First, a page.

Causes of compaction are overuse of machinery, short crop rotation, inappropriate soil management, intensive cropping among others. The effect discussed occurs depending on the ground structure, texture and water content during the growing period. Overuse of machinery results in compact soil due to the weight leading to the formation of layers deeper in the surface of the earth. Soil compaction is a common effect and results negatively to the yield of the crop by preventing the penetration of roots.

Soils forms bulks with high density developing resistance as the ground particles are disrupted. Also, soil aeration suffers a massive blow as water and air cannot easily penetrate the soil. Holding of the water on the surface of earth triggers water runoff increasing the chances of erosion. Nutrient uptake of the plant is also affected by the plant may develop stunted growth due to the limited root size (Rosolem, et al. 2002). Use of machine conserves the soil tillage which is a very beneficial condition in the production of cotton.

The practice also mitigates compaction of soil by the following ways: using of deeper ploughing chisel, subsoiling, crop rotation and also controlling of traffic (Chatskikh, & Olesen 2007). The following methods are applied to mitigate compaction: one of them is the use of strip tillage together with the use of deep ploughing technique. The methods loosen the soil and enable air aeration increasing cotton yield. Controlled traffic is also another measure that increases the production of cotton (Raper, L. 2005). Research conducted showed that dealing with the formation of hardpan increase exponentially production of cotton (Braunack, & Johnston, 2014).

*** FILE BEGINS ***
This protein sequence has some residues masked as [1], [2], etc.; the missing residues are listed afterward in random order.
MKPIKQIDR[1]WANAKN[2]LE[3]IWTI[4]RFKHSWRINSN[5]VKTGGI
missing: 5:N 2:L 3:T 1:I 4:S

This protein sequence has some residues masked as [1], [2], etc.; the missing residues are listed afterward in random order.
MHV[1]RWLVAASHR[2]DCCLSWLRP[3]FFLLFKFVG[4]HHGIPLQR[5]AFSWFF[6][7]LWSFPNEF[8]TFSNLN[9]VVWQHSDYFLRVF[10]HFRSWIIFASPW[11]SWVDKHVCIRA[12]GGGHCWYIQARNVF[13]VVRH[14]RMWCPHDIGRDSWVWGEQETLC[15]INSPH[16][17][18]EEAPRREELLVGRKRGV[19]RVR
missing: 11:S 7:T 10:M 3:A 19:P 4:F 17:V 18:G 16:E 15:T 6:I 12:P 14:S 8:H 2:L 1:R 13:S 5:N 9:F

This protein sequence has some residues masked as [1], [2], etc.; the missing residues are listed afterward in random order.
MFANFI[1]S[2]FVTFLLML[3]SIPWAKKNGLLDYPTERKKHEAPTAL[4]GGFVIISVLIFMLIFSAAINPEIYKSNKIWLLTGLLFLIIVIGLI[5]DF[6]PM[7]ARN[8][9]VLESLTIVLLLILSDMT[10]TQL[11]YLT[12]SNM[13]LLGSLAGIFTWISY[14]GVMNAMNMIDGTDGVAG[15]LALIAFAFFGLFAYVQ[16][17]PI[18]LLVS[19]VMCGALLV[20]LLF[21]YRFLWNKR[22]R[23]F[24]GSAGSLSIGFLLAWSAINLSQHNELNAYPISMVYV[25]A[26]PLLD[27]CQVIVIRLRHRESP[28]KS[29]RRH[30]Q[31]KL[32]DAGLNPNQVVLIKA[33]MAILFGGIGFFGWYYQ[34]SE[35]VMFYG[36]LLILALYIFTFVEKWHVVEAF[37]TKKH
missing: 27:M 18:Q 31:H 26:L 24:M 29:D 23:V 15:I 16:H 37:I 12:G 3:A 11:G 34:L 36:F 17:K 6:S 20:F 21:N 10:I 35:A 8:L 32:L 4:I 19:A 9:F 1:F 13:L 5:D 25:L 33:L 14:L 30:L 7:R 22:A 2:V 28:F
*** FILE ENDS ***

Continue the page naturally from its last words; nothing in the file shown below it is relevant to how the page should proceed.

Roots penetrate deep to exhaust all the nutrients in the soil making the plant strong and healthy. For instance, deep tillage results in an increase in the height of the cotton mill. Therefore incorporating the use of controlled traffic and deep tillage a farmer can maximise cotton yield. Use of machinery incorporates nitrogen in the soil which is a vital nutrient required by the cotton plant. Nitrogen from air mixes with the ground which is taken by plant roots.

Nitrogen is applied in various forms such as the use of nitrogenous fertilisers to increase the efficiency of the plant. In 1990 there was a very limited supply of nitrogen resulting in very low yield on cotton. The more the nitrogen uptake higher the increase of cotton production. The modern method of farming created a lot of difference since the seed well takes care of and soil loosened to enable easy development of roots.     Research that was conducted to show the effect of soil compaction on cotton production was done, and in samples, there were no fertilisers that were used.

The growth stage targeted was 75-79 according to the numeric code of BBCH (Sridharan, A & Sivapullaiah  2005). The increase of the plant in the last stage was also taken to establish the process that has been made. Also, plant density and biomass sample was taken using vegetation of plant at 0.25m2 (n-4). The penetration resistance was also measured at different angles using a rod of 12mm. From the research soil, bulk and penetration differed, but both are dependent on soil moisture content.

Results of soil traffic found to be significant in different seasons of the year (Rosolem, et al. 2002). Change in biomass of the plant was found to be similar to that of compaction of non-fertilizers. A big different found to exist between untreated and treated compaction where one managed leads to high production of cotton. Tyre pressure of the machinery used recommended to be between 120-150kpa. presuure from 150kpa and above increase the penetration resistance of soil, bulk density and formation of hardpans. Freezing of the ground to occur at a depth of 0.5m.

So, the perfect way to treat soil is by dealing with compaction first.